Having borderline personality disorder (BPD) can be both challenging and confusing. Due to the stigma surrounding personality disorders, I was too embarrassed to tell anyone. I was scared that I would be judged and abandoned by people. This can be isolating as trusting to talk to somebody is extremely hard.
People with BPD are not a stringent check list. The myth that comes with BPD is damaging, especially when you are the one struggling. Words can be devastating, words like, manipulative, narcissistic, not a nice person. If I had any of those traits, I wouldn't be fighting the peoples fight against discrimination and the stigma of ill-judgement. This goes for others that I know with the same diagnosis. People need educating on this disorder.
Meeting others with an array of different mental health struggles helped me as I don’t judge them, nor do they judge me. This makes me feel accepted and understood. As a result, we all support each other.
With support, understanding and educating people that aren’t knowledgeable about mental health problems, both stigma and discrimination will keep on diminishing.
Unfortunately, I have been on the receiving end of discrimination. Others that I know in similar situations, who also have a mental health problem, have also been on the forefront of this inexcusable behaviour. Shockingly enough, most experiences have resonated from professional multi-disciplinary teams such as doctors, nurses, and other professionals.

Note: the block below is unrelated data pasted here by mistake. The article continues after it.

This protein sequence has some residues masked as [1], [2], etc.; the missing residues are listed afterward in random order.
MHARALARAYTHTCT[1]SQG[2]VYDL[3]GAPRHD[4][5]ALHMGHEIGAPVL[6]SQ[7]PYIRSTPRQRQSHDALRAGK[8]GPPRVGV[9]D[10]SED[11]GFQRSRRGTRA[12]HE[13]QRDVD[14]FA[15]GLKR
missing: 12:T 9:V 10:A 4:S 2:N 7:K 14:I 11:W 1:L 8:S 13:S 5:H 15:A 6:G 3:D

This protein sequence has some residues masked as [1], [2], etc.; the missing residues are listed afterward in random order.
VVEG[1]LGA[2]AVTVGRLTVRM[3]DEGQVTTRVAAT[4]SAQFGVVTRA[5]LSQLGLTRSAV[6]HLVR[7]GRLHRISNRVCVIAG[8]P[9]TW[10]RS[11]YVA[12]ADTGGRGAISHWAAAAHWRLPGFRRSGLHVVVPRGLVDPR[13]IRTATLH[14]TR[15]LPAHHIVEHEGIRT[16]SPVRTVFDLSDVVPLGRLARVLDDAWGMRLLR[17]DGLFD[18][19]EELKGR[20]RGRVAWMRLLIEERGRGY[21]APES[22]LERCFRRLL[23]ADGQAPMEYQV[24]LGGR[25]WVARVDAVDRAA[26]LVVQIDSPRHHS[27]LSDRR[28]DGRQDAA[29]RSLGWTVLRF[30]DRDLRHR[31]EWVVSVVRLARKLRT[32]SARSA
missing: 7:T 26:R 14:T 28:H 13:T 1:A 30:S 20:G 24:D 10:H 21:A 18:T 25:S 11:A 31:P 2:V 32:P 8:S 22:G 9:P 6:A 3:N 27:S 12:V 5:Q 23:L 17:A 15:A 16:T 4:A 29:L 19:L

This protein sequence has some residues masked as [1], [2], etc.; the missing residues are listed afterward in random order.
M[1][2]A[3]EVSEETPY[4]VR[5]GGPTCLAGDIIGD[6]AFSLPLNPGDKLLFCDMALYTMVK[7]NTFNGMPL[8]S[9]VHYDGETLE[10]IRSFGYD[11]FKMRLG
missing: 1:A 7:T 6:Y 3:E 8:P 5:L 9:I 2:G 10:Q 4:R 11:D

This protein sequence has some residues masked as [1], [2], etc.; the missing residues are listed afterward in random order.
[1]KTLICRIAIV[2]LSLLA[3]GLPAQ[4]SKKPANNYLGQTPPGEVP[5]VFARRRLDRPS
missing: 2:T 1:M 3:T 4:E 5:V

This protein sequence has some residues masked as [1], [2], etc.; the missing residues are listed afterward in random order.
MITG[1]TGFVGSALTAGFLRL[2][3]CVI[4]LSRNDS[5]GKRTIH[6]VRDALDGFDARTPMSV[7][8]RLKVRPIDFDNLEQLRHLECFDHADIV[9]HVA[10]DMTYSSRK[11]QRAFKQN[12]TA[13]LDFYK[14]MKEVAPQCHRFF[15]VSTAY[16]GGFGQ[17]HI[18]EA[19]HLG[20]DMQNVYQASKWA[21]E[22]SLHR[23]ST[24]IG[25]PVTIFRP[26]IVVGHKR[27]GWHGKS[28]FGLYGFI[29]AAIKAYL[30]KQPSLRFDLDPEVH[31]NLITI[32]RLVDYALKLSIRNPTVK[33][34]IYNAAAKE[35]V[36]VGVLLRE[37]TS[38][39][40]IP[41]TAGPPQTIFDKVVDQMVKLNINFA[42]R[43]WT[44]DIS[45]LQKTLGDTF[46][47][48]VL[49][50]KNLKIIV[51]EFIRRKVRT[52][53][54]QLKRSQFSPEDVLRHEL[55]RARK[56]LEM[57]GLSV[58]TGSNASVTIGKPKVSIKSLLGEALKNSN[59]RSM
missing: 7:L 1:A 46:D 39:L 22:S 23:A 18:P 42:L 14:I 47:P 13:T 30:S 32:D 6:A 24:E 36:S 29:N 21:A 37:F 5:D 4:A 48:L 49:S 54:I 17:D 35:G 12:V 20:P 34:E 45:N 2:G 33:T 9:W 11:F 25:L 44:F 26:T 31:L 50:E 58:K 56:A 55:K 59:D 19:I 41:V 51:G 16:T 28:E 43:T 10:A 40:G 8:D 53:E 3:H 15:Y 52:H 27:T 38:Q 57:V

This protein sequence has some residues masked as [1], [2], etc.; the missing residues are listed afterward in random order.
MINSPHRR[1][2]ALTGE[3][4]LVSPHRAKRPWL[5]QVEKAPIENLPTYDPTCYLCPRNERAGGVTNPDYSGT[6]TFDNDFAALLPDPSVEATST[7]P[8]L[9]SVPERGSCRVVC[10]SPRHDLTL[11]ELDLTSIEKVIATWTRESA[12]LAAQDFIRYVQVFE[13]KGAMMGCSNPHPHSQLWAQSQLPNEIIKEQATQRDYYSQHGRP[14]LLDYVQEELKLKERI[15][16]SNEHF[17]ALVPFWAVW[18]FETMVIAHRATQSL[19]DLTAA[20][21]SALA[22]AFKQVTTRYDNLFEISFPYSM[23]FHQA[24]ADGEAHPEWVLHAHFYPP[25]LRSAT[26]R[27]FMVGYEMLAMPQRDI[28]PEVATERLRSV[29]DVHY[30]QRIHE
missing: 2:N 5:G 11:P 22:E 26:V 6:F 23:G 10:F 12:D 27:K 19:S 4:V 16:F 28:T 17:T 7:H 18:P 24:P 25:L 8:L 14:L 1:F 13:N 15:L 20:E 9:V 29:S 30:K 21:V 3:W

As a result, people struggling, including myself, have been made to feel dejected, abandoned and marked for the rest of our lives as less than a person. Through volunteering and starting a group, we all realise how strong, empathetic, and genuine we are. Through strength in numbers, we can continue to fight for mental health in education, holding our heads up high and accepting that we are beautifully flawed.
It’s time to shine and all be proud of who we are. We don’t need to change, it’s the ignorance of others that needs to. The more we speak, the more we learn, and the less discrimination and stigma there will be.
Once I was ashamed of admitting I had a mental health condition, I would hibernate from the world. Now, I hold my head up high and grow stronger with each day. My passion is also well used in helping others now and them also helping me. The key is to never give up the fight in helping and supporting others who struggle each day with mental illness.